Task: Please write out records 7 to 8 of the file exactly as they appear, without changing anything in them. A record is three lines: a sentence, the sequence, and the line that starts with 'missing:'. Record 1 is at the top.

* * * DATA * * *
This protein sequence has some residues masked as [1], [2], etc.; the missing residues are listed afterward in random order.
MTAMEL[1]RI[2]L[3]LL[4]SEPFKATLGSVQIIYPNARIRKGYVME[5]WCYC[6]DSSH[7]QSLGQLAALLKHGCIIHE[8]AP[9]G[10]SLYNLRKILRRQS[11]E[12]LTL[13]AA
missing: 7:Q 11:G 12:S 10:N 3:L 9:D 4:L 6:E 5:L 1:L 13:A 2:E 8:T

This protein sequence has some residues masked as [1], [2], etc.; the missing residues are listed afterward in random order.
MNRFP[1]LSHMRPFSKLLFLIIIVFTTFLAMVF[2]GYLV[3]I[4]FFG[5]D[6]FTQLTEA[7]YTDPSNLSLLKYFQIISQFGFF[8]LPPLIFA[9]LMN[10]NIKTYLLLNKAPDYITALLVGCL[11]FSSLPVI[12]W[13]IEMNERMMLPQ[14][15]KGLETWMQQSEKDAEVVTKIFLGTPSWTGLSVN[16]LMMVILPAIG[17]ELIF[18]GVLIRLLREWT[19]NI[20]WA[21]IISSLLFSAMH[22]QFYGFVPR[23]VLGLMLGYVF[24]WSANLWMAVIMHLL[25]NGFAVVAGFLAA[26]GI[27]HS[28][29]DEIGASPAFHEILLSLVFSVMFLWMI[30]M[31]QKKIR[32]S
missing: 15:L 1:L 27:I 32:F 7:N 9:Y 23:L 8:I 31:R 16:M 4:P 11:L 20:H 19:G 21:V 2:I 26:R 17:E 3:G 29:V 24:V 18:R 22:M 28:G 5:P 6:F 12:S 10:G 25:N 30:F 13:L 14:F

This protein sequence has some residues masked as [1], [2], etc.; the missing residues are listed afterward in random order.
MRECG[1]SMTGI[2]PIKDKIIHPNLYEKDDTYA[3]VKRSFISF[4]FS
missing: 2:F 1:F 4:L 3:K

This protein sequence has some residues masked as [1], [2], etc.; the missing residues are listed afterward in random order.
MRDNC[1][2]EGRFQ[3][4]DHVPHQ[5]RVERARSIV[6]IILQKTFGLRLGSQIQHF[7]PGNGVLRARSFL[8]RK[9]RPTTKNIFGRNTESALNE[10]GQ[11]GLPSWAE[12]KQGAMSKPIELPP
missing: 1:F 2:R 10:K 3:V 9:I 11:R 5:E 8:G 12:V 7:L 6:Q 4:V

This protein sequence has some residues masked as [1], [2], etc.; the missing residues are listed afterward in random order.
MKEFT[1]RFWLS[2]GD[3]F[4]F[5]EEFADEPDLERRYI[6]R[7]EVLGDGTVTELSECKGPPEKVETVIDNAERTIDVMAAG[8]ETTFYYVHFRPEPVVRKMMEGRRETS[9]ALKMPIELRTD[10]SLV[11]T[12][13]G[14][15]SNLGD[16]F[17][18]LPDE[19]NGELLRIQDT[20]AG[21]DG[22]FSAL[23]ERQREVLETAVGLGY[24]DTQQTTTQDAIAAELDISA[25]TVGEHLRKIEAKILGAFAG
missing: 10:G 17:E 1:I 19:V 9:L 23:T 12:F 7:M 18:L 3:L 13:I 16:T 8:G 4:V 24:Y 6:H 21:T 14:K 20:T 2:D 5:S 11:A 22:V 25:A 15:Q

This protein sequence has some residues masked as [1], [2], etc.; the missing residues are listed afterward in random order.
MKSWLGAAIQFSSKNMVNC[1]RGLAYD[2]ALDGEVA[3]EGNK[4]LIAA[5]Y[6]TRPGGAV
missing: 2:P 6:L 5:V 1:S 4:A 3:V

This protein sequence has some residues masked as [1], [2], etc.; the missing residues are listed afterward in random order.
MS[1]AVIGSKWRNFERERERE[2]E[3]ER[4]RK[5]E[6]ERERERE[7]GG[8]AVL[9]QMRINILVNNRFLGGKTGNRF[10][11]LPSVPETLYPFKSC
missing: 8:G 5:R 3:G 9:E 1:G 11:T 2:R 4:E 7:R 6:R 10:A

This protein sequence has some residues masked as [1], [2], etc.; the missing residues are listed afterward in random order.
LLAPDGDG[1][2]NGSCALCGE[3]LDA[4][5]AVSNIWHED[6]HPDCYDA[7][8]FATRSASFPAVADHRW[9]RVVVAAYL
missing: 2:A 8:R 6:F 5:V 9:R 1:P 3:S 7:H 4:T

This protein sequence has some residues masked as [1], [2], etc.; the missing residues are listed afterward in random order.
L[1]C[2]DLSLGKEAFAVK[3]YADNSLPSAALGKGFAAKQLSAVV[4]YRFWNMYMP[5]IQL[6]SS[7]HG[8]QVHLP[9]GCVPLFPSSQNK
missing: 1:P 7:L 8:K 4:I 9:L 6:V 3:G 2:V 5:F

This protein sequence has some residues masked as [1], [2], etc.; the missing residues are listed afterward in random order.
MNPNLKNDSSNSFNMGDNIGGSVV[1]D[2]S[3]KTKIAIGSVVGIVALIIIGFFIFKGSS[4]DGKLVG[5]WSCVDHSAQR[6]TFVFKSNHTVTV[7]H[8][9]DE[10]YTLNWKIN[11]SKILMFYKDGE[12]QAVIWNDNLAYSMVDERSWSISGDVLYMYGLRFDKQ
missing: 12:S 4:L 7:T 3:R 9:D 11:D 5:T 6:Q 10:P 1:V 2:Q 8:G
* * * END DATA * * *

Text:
This protein sequence has some residues masked as [1], [2], etc.; the missing residues are listed afterward in random order.
MS[1]AVIGSKWRNFERERERE[2]E[3]ER[4]RK[5]E[6]ERERERE[7]GG[8]AVL[9]QMRINILVNNRFLGGKTGNRF[10][11]LPSVPETLYPFKSC
missing: 8:G 5:R 3:G 9:E 1:G 11:T 2:R 4:E 7:R 6:R 10:A

This protein sequence has some residues masked as [1], [2], etc.; the missing residues are listed afterward in random order.
LLAPDGDG[1][2]NGSCALCGE[3]LDA[4][5]AVSNIWHED[6]HPDCYDA[7][8]FATRSASFPAVADHRW[9]RVVVAAYL
missing: 2:A 8:R 6:F 5:V 9:R 1:P 3:S 7:H 4:T